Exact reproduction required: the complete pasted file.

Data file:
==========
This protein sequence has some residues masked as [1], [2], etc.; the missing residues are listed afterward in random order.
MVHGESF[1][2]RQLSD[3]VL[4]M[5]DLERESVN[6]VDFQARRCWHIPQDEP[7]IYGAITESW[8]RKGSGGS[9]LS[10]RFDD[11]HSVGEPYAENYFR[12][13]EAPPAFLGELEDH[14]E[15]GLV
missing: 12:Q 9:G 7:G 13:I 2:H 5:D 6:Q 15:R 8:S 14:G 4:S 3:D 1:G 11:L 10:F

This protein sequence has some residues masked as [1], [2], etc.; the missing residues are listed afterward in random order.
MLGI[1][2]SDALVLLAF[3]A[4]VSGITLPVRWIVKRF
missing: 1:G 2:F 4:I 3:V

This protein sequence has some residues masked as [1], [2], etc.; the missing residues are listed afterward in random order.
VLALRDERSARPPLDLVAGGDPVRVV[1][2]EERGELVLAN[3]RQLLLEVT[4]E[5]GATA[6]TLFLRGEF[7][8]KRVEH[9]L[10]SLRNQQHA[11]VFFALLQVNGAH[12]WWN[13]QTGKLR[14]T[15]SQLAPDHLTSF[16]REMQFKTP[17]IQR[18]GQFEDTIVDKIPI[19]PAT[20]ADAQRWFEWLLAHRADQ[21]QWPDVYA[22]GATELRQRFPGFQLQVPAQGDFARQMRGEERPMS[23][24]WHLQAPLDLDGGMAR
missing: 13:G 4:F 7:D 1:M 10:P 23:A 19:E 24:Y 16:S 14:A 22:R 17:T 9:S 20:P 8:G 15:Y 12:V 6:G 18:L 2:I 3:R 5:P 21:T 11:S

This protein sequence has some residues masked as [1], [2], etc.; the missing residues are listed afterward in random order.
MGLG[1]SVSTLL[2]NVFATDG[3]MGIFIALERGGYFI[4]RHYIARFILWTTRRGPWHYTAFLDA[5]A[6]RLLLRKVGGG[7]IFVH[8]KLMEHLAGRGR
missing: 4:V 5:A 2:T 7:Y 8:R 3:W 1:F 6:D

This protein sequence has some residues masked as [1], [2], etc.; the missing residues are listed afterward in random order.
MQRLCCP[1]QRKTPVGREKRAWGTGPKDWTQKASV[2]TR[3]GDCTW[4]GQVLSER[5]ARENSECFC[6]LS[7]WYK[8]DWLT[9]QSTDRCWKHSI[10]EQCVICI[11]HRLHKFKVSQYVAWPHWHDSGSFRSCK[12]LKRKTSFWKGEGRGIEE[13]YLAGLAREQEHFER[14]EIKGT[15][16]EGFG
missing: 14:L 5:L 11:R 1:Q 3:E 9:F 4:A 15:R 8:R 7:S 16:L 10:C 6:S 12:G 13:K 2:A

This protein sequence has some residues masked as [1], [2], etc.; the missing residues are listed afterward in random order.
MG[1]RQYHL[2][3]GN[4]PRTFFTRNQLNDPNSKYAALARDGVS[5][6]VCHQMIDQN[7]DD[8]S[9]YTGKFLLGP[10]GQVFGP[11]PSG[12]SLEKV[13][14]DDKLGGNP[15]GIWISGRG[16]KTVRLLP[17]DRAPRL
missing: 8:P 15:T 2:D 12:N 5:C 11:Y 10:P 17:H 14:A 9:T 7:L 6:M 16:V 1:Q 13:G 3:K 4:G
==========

This protein sequence has some residues masked as [1], [2], etc.; the missing residues are listed afterward in random order.
MVHGESF[1][2]RQLSD[3]VL[4]M[5]DLERESVN[6]VDFQARRCWHIPQDEP[7]IYGAITESW[8]RKGSGGS[9]LS[10]RFDD[11]HSVGEPYAENYFR[12][13]EAPPAFLGELEDH[14]E[15]GLV
missing: 12:Q 9:G 7:G 13:I 2:H 5:D 6:Q 15:R 8:S 14:G 4:S 3:D 1:G 11:L 10:F

This protein sequence has some residues masked as [1], [2], etc.; the missing residues are listed afterward in random order.
MLGI[1][2]SDALVLLAF[3]A[4]VSGITLPVRWIVKRF
missing: 1:G 2:F 4:I 3:V

This protein sequence has some residues masked as [1], [2], etc.; the missing residues are listed afterward in random order.
VLALRDERSARPPLDLVAGGDPVRVV[1][2]EERGELVLAN[3]RQLLLEVT[4]E[5]GATA[6]TLFLRGEF[7][8]KRVEH[9]L[10]SLRNQQHA[11]VFFALLQVNGAH[12]WWN[13]QTGKLR[14]T[15]SQLAPDHLTSF[16]REMQFKTP[17]IQR[18]GQFEDTIVDKIPI[19]PAT[20]ADAQRWFEWLLAHRADQ[21]QWPDVYA[22]GATELRQRFPGFQLQVPAQGDFARQMRGEERPMS[23][24]WHLQAPLDLDGGMAR
missing: 13:G 4:F 7:D 1:M 10:P 23:A 19:E 24:Y 16:S 14:A 22:R 17:T 9:S 20:P 8:G 15:Y 12:V 6:G 18:L 2:I 3:R 5:P 21:T 11:S

This protein sequence has some residues masked as [1], [2], etc.; the missing residues are listed afterward in random order.
MGLG[1]SVSTLL[2]NVFATDG[3]MGIFIALERGGYFI[4]RHYIARFILWTTRRGPWHYTAFLDA[5]A[6]RLLLRKVGGG[7]IFVH[8]KLMEHLAGRGR
missing: 4:V 5:A 2:T 7:Y 8:R 3:W 1:F 6:D

This protein sequence has some residues masked as [1], [2], etc.; the missing residues are listed afterward in random order.
MQRLCCP[1]QRKTPVGREKRAWGTGPKDWTQKASV[2]TR[3]GDCTW[4]GQVLSER[5]ARENSECFC[6]LS[7]WYK[8]DWLT[9]QSTDRCWKHSI[10]EQCVICI[11]HRLHKFKVSQYVAWPHWHDSGSFRSCK[12]LKRKTSFWKGEGRGIEE[13]YLAGLAREQEHFER[14]EIKGT[15][16]EGFG
missing: 14:L 5:L 11:R 1:Q 3:E 9:F 4:A 15:R 8:R 7:S 16:L 10:C 6:S 12:G 13:K 2:A

This protein sequence has some residues masked as [1], [2], etc.; the missing residues are listed afterward in random order.
MG[1]RQYHL[2][3]GN[4]PRTFFTRNQLNDPNSKYAALARDGVS[5][6]VCHQMIDQN[7]DD[8]S[9]YTGKFLLGP[10]GQVFGP[11]PSG[12]SLEKV[13][14]DDKLGGNP[15]GIWISGRG[16]KTVRLLP[17]DRAPRL
missing: 8:P 15:T 2:D 12:N 5:C 11:Y 10:P 17:H 14:A 9:T 7:L 6:M 16:V 1:Q 13:G 3:K 4:G